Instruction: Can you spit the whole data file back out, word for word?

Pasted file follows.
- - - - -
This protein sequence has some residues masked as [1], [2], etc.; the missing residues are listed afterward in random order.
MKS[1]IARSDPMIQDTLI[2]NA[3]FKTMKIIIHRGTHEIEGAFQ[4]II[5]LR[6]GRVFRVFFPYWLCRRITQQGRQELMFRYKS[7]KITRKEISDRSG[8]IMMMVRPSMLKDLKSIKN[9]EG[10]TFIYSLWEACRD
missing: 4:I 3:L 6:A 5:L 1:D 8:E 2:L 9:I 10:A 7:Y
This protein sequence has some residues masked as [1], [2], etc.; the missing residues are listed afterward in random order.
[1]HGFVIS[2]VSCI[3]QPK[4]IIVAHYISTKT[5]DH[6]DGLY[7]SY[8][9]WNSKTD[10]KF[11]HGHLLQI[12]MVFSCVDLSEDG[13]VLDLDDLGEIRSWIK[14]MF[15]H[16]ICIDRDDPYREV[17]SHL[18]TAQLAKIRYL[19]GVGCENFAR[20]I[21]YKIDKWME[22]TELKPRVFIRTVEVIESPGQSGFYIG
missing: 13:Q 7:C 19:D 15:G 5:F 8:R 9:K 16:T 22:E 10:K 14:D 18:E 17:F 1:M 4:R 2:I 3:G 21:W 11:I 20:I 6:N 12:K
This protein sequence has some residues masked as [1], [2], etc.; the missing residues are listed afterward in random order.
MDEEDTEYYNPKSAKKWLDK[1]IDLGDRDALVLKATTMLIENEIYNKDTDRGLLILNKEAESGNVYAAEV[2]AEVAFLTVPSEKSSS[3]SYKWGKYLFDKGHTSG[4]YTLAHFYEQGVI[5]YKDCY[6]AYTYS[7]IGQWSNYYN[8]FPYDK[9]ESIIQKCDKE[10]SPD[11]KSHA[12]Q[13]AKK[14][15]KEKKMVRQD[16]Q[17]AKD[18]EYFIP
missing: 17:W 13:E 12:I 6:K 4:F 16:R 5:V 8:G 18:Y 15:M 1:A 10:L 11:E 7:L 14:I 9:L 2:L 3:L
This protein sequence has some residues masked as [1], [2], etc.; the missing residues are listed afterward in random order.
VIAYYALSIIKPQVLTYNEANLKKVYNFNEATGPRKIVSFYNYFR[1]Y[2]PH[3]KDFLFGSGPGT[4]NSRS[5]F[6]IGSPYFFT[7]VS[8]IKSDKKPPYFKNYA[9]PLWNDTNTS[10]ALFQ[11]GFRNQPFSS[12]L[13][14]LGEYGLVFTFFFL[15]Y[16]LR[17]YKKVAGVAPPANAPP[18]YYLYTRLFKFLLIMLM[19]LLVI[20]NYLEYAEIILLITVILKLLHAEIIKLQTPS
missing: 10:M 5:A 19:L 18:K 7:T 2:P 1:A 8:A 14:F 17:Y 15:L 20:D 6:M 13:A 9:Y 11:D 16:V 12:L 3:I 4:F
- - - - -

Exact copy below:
This protein sequence has some residues masked as [1], [2], etc.; the missing residues are listed afterward in random order.
MKS[1]IARSDPMIQDTLI[2]NA[3]FKTMKIIIHRGTHEIEGAFQ[4]II[5]LR[6]GRVFRVFFPYWLCRRITQQGRQELMFRYKS[7]KITRKEISDRSG[8]IMMMVRPSMLKDLKSIKN[9]EG[10]TFIYSLWEACRD
missing: 4:I 3:L 6:A 5:L 1:D 8:E 2:L 9:I 10:A 7:Y
This protein sequence has some residues masked as [1], [2], etc.; the missing residues are listed afterward in random order.
[1]HGFVIS[2]VSCI[3]QPK[4]IIVAHYISTKT[5]DH[6]DGLY[7]SY[8][9]WNSKTD[10]KF[11]HGHLLQI[12]MVFSCVDLSEDG[13]VLDLDDLGEIRSWIK[14]MF[15]H[16]ICIDRDDPYREV[17]SHL[18]TAQLAKIRYL[19]GVGCENFAR[20]I[21]YKIDKWME[22]TELKPRVFIRTVEVIESPGQSGFYIG
missing: 13:Q 7:C 19:D 15:G 5:F 8:R 9:K 16:T 22:E 10:K 14:D 18:E 17:F 1:M 4:R 2:I 3:G 21:W 11:I 20:I 6:N 12:K
This protein sequence has some residues masked as [1], [2], etc.; the missing residues are listed afterward in random order.
MDEEDTEYYNPKSAKKWLDK[1]IDLGDRDALVLKATTMLIENEIYNKDTDRGLLILNKEAESGNVYAAEV[2]AEVAFLTVPSEKSSS[3]SYKWGKYLFDKGHTSG[4]YTLAHFYEQGVI[5]YKDCY[6]AYTYS[7]IGQWSNYYN[8]FPYDK[9]ESIIQKCDKE[10]SPD[11]KSHA[12]Q[13]AKK[14][15]KEKKMVRQD[16]Q[17]AKD[18]EYFIP
missing: 17:W 13:E 12:I 6:K 4:F 16:R 5:V 8:G 18:Y 15:M 1:A 10:L 11:E 7:L 14:I 9:L 2:L 3:L
This protein sequence has some residues masked as [1], [2], etc.; the missing residues are listed afterward in random order.
VIAYYALSIIKPQVLTYNEANLKKVYNFNEATGPRKIVSFYNYFR[1]Y[2]PH[3]KDFLFGSGPGT[4]NSRS[5]F[6]IGSPYFFT[7]VS[8]IKSDKKPPYFKNYA[9]PLWNDTNTS[10]ALFQ[11]GFRNQPFSS[12]L[13][14]LGEYGLVFTFFFL[15]Y[16]LR[17]YKKVAGVAPPANAPP[18]YYLYTRLFKFLLIMLM[19]LLVI[20]NYLEYAEIILLITVILKLLHAEIIKLQTPS
missing: 10:M 5:A 19:L 18:K 7:T 2:P 1:A 8:A 14:F 17:Y 15:L 20:D 6:M 13:A 9:Y 11:D 16:V 12:L 3:I 4:F